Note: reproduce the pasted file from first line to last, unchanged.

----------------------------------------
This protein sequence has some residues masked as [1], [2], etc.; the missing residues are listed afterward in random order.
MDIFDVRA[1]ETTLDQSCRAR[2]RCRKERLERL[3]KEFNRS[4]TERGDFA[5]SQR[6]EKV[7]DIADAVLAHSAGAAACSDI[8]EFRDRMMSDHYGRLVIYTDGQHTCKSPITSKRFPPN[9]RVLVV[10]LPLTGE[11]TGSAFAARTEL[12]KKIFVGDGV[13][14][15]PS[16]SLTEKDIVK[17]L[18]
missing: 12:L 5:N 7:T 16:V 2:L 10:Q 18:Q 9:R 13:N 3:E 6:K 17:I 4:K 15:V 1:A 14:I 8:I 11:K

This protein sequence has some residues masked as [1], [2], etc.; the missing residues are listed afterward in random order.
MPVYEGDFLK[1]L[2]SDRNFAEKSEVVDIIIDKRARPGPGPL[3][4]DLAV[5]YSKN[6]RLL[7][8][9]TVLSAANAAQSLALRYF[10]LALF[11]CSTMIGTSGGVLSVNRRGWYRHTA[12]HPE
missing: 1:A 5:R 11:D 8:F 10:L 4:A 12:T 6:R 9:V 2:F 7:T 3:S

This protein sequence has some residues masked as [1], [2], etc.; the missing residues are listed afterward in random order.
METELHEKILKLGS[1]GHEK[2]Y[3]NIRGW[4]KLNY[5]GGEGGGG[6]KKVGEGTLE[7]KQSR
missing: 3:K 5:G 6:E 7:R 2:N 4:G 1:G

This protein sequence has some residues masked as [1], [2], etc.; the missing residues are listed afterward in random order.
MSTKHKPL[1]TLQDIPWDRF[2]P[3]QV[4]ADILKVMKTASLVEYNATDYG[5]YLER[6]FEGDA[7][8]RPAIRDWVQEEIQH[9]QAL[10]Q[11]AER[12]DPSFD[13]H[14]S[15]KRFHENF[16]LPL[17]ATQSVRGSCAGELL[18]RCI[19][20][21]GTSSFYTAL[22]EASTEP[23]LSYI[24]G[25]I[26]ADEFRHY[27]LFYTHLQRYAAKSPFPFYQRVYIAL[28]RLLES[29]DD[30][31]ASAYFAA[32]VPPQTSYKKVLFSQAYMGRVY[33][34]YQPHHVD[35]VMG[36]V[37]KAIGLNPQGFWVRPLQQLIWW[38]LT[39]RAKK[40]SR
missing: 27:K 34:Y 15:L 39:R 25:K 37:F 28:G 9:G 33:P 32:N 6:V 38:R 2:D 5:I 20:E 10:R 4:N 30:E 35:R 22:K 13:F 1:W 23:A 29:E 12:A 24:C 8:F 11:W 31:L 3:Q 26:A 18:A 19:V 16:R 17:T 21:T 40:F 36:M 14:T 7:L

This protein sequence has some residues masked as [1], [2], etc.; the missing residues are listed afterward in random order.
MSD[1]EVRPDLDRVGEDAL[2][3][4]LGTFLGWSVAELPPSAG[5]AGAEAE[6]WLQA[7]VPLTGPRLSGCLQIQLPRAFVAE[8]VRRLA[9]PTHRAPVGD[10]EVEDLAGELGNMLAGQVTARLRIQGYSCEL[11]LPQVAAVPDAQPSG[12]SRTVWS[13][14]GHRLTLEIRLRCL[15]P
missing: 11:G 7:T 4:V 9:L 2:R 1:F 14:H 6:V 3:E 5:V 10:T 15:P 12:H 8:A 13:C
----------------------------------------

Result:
This protein sequence has some residues masked as [1], [2], etc.; the missing residues are listed afterward in random order.
MDIFDVRA[1]ETTLDQSCRAR[2]RCRKERLERL[3]KEFNRS[4]TERGDFA[5]SQR[6]EKV[7]DIADAVLAHSAGAAACSDI[8]EFRDRMMSDHYGRLVIYTDGQHTCKSPITSKRFPPN[9]RVLVV[10]LPLTGE[11]TGSAFAARTEL[12]KKIFVGDGV[13][14][15]PS[16]SLTEKDIVK[17]L[18]
missing: 12:L 5:N 7:T 16:V 2:L 10:Q 18:Q 9:R 13:N 3:E 6:K 17:I 4:K 15:V 1:A 14:I 8:I 11:K

This protein sequence has some residues masked as [1], [2], etc.; the missing residues are listed afterward in random order.
MPVYEGDFLK[1]L[2]SDRNFAEKSEVVDIIIDKRARPGPGPL[3][4]DLAV[5]YSKN[6]RLL[7][8][9]TVLSAANAAQSLALRYF[10]LALF[11]CSTMIGTSGGVLSVNRRGWYRHTA[12]HPE
missing: 1:A 5:R 11:D 8:F 10:L 4:A 12:T 6:R 9:V 2:F 7:T 3:S

This protein sequence has some residues masked as [1], [2], etc.; the missing residues are listed afterward in random order.
METELHEKILKLGS[1]GHEK[2]Y[3]NIRGW[4]KLNY[5]GGEGGGG[6]KKVGEGTLE[7]KQSR
missing: 3:K 5:G 6:E 7:R 2:N 4:G 1:G

This protein sequence has some residues masked as [1], [2], etc.; the missing residues are listed afterward in random order.
MSTKHKPL[1]TLQDIPWDRF[2]P[3]QV[4]ADILKVMKTASLVEYNATDYG[5]YLER[6]FEGDA[7][8]RPAIRDWVQEEIQH[9]QAL[10]Q[11]AER[12]DPSFD[13]H[14]S[15]KRFHENF[16]LPL[17]ATQSVRGSCAGELL[18]RCI[19][20][21]GTSSFYTAL[22]EASTEP[23]LSYI[24]G[25]I[26]ADEFRHY[27]LFYTHLQRYAAKSPFPFYQRVYIAL[28]RLLES[29]DD[30][31]ASAYFAA[32]VPPQTSYKKVLFSQAYMGRVY[33][34]YQPHHVD[35]VMG[36]V[37]KAIGLNPQGFWVRPLQQLIWW[38]LT[39]RAKK[40]SR
missing: 27:K 34:Y 15:L 39:R 25:K 37:F 28:G 9:G 33:P 32:N 6:V 38:R 2:D 5:I 20:E 10:R 4:N 30:E 35:R 22:K 13:F 1:W 23:A 29:E 12:A 24:C 8:F 11:W 31:L 3:Q 26:A 18:A 19:V 16:R 17:T 21:T 40:F 36:M 14:T 7:L

This protein sequence has some residues masked as [1], [2], etc.; the missing residues are listed afterward in random order.
MSD[1]EVRPDLDRVGEDAL[2][3][4]LGTFLGWSVAELPPSAG[5]AGAEAE[6]WLQA[7]VPLTGPRLSGCLQIQLPRAFVAE[8]VRRLA[9]PTHRAPVGD[10]EVEDLAGELGNMLAGQVTARLRIQGYSCEL[11]LPQVAAVPDAQPSG[12]SRTVWS[13][14]GHRLTLEIRLRCL[15]P
missing: 11:G 7:T 4:V 9:L 2:R 1:F 14:H 6:V 3:E 5:V 10:T 15:P 12:H 8:A 13:C